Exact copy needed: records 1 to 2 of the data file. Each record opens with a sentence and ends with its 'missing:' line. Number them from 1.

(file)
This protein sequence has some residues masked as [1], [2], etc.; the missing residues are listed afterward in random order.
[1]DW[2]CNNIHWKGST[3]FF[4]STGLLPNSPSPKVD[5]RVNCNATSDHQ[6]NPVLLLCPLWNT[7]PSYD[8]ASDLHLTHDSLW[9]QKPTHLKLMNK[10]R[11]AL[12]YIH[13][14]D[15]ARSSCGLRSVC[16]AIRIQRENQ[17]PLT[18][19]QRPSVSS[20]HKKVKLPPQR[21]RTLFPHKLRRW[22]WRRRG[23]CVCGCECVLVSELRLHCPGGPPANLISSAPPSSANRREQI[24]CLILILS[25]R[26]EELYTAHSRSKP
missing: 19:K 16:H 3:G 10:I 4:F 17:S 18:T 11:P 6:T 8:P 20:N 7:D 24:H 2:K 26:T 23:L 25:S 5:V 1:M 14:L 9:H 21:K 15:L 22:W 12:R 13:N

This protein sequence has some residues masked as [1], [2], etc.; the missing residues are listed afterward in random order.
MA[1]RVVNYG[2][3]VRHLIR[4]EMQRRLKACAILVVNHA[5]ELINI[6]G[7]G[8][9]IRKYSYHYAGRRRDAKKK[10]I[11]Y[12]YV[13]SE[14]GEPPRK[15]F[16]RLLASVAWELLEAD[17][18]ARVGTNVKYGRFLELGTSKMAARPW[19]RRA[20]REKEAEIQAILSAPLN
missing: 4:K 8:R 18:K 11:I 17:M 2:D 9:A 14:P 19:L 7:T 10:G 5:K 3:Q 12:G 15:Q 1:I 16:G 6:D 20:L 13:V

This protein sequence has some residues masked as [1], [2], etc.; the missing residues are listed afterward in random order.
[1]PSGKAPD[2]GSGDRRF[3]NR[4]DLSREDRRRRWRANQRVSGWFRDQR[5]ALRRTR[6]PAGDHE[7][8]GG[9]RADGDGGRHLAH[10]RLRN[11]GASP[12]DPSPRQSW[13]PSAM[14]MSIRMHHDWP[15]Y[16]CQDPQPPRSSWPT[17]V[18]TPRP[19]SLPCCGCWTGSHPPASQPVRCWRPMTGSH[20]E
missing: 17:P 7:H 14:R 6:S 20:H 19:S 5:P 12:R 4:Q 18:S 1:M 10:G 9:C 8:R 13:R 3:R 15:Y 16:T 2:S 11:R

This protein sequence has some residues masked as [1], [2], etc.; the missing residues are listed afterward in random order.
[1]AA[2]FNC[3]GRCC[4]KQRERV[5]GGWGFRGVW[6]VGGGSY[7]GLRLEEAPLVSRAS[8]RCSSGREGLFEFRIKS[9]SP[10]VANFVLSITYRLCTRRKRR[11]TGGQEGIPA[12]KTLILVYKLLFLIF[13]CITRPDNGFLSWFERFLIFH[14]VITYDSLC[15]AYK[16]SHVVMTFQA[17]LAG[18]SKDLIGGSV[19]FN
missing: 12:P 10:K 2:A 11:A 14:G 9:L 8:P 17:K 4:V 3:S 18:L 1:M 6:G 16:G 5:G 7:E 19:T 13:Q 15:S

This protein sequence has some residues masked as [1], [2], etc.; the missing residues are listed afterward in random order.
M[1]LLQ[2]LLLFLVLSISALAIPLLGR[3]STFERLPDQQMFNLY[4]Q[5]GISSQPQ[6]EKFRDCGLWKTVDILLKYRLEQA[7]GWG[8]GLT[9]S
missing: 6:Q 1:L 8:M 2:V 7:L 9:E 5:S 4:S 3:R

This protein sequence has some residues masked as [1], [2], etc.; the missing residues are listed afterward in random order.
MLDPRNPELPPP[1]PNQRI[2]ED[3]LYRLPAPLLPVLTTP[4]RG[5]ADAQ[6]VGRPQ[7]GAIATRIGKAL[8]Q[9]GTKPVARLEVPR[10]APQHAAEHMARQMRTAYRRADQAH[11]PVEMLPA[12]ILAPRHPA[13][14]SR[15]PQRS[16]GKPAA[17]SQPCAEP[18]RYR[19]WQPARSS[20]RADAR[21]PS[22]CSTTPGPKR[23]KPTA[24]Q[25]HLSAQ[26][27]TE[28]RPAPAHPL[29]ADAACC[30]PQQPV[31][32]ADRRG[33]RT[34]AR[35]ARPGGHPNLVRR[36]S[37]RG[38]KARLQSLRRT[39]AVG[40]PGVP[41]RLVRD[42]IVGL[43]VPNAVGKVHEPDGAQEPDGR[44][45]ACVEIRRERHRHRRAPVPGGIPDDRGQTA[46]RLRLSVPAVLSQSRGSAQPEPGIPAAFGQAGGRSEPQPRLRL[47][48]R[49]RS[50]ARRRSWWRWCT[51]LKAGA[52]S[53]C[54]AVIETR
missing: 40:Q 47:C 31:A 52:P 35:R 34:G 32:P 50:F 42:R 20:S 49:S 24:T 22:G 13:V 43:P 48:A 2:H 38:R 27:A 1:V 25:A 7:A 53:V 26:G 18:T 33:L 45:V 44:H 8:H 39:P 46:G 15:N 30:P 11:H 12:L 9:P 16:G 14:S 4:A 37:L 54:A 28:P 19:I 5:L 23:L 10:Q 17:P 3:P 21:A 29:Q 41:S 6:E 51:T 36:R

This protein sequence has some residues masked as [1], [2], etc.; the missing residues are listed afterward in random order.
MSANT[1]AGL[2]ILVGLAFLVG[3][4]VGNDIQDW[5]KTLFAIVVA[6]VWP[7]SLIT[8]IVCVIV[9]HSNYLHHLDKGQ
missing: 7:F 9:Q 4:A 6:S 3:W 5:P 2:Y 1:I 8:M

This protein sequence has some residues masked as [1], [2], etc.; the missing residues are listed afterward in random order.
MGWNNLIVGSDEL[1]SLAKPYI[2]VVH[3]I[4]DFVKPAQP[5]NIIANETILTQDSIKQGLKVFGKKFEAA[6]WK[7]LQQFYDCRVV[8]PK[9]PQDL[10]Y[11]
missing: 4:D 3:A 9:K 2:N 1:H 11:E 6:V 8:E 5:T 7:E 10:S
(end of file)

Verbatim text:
This protein sequence has some residues masked as [1], [2], etc.; the missing residues are listed afterward in random order.
[1]DW[2]CNNIHWKGST[3]FF[4]STGLLPNSPSPKVD[5]RVNCNATSDHQ[6]NPVLLLCPLWNT[7]PSYD[8]ASDLHLTHDSLW[9]QKPTHLKLMNK[10]R[11]AL[12]YIH[13][14]D[15]ARSSCGLRSVC[16]AIRIQRENQ[17]PLT[18][19]QRPSVSS[20]HKKVKLPPQR[21]RTLFPHKLRRW[22]WRRRG[23]CVCGCECVLVSELRLHCPGGPPANLISSAPPSSANRREQI[24]CLILILS[25]R[26]EELYTAHSRSKP
missing: 19:K 16:H 3:G 10:I 4:F 17:S 18:T 11:P 6:T 8:P 20:N 7:D 24:H 2:K 26:T 23:L 25:S 5:V 1:M 14:L 9:H 21:K 15:L 22:W 12:R 13:N

This protein sequence has some residues masked as [1], [2], etc.; the missing residues are listed afterward in random order.
MA[1]RVVNYG[2][3]VRHLIR[4]EMQRRLKACAILVVNHA[5]ELINI[6]G[7]G[8][9]IRKYSYHYAGRRRDAKKK[10]I[11]Y[12]YV[13]SE[14]GEPPRK[15]F[16]RLLASVAWELLEAD[17][18]ARVGTNVKYGRFLELGTSKMAARPW[19]RRA[20]REKEAEIQAILSAPLN
missing: 4:K 8:R 18:K 11:I 17:M 2:D 9:A 14:P 19:L 7:T 10:G 5:K 3:Q 12:G 15:Q 1:I 16:G 6:D 20:L 13:V